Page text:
Despite an 03:00 alarm call (the downside of living some 90 miles from London Gatwick), anna.aero’s Chief Analyst was looking reasonably alert when he checked in at 06:43 for his WestJet flight to St. John’s on Sunday 8 May. Having already pre-printed his boarding pass at home, he still had to collect and affix his own bag tag to his hold luggage. It’s worth noting how WestJet’s corporate colour palette goes very well with that of host airport London Gatwick.
As one of the first 25 passengers to check in for his flight (not too difficult since there were only 48 passengers on the inaugural flight), Anker received a voucher which could be exchanged for a goody bag at the World Duty Free shop in the departure lounge of the North Terminal. This comprised some sweets, a child’s London-themed baseball cap, a 5cl bottle of William Chase Elegant Crisp Gin and a 5cl bottle of Chase English Potato Vodka.
Airside a good two hours before departure, Anker was curious to note that flight WS025 was being displayed as going to “Ottawa via St. John’s”. At Gate 51 a couple of hours later the FID screen was only showing Ottawa as the destination. Hopefully that didn’t confuse too many passengers.
Despite launching its inaugural flights on Saturday 7 May from London Gatwick, WestJet was still providing entertainment on the Sunday. Nikki Loy performed a number of classic hits from Canadian artists such as “I’m like a bird” by Nelly Furtado, “Big yellow taxi” by Joni Mitchell, “Ironic” by Alanis Morissette and “Everything I do, I do it for you” by Bryan Adams. Anker was unable to confirm whether she also sang hits from the likes of The Barenaked Ladies, Justin Bieber, Michael Bublé, Celine Dion, Drake, Carly Rae Jepsen, Avril Lavigne, Shawn Mendes, Nickelback or Shania Twain, all of whom, of course, are also from Canada.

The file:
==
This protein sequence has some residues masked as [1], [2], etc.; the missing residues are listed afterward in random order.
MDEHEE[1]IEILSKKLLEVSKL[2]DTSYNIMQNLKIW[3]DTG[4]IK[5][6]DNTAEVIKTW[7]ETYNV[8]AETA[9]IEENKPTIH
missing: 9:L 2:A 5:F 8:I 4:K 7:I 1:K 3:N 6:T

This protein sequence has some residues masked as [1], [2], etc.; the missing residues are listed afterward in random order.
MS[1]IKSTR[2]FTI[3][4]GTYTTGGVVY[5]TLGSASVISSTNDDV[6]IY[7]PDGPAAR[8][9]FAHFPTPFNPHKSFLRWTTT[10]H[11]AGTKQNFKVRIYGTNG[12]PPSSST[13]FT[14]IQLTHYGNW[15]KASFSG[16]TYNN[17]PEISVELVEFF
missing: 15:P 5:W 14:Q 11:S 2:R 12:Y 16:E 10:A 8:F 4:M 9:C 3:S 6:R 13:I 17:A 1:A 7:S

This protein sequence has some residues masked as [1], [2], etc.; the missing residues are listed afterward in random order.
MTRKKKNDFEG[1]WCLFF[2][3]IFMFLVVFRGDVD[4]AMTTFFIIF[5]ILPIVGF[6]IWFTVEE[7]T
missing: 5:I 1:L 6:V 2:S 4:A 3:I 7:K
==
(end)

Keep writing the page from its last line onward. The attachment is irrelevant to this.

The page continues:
The airport’s giant advertising video screens were helping WestJet to promote themselves to all passengers in the North Terminal on Sunday morning.
On hand (literally) to provide entertainment during the morning were members of the Calgary Stampede, an illusionist and some stilt walkers. Passengers on WestJet flights could also get a free picture of themselves taken against a green screen onto which various Canadian images could be placed.
There were two flavours of WestJet-branded cupcakes available at Gate 51 for departing passengers, chocolate and vanilla. Anker can confirm that the chocolate ones were extremely tasty.
While all the other destinations launched by WestJet from London Gatwick are served by the airline’s wide-body 767s, the daily St. John’s service uses a 130-seat 737-700 LR.
Before pushback, the St. John’s flight was joined at a neighbouring gate by one of WestJet’s 767s which had just arrived from Calgary. WestJet will be operating four flights per day from Gatwick this summer to six destinations.
Nearly there! After a flight that lasted just five hours (not including pushback and taxiing at Gatwick) flight WS025 prepares to land at St. John’s in slightly damp conditions. Disappointingly there was no water arch salute on arrival. Anker had even selected a window seat to make sure he would get good pictures. Onboard there were no TV screens to follow the flight’s progress and no seatback screens for in-flight entertainment. Anker spotted passengers sleeping, doing Sudoku puzzles, watching movies on their own devices and several going all retro and reading an actual book. Water and pretzels were provided free of charge, but the available menu for purchase was fairly limited. Meanwhile Anker had bought a couple of sandwiches from WH Smiths (Boots had run out of food for some reason) to eat onboard and used his laptop to write about some of this week’s new airline route launches. Having selected seat 13F he was lucky enough to find that 13D and 13E were empty, making for a comfortable and relaxing journey.
“Rain, drizzle & London”. We’re not sure you’re supposed to combine the words in the banner advertisement for St. John’s terminal expansion with WestJet’s newest destination from the airport, but in some ways it makes a lot of sense. In a curious twist that Alanis Morissette might indeed find ironic, it was the Newfoundland weather that delivered rain and drizzle on Sunday afternoon as Anker disappeared up the Trans-Canada Highway (with his two free bottles of route launch water) in his hire car to see what Newfoundland has to offer visitors.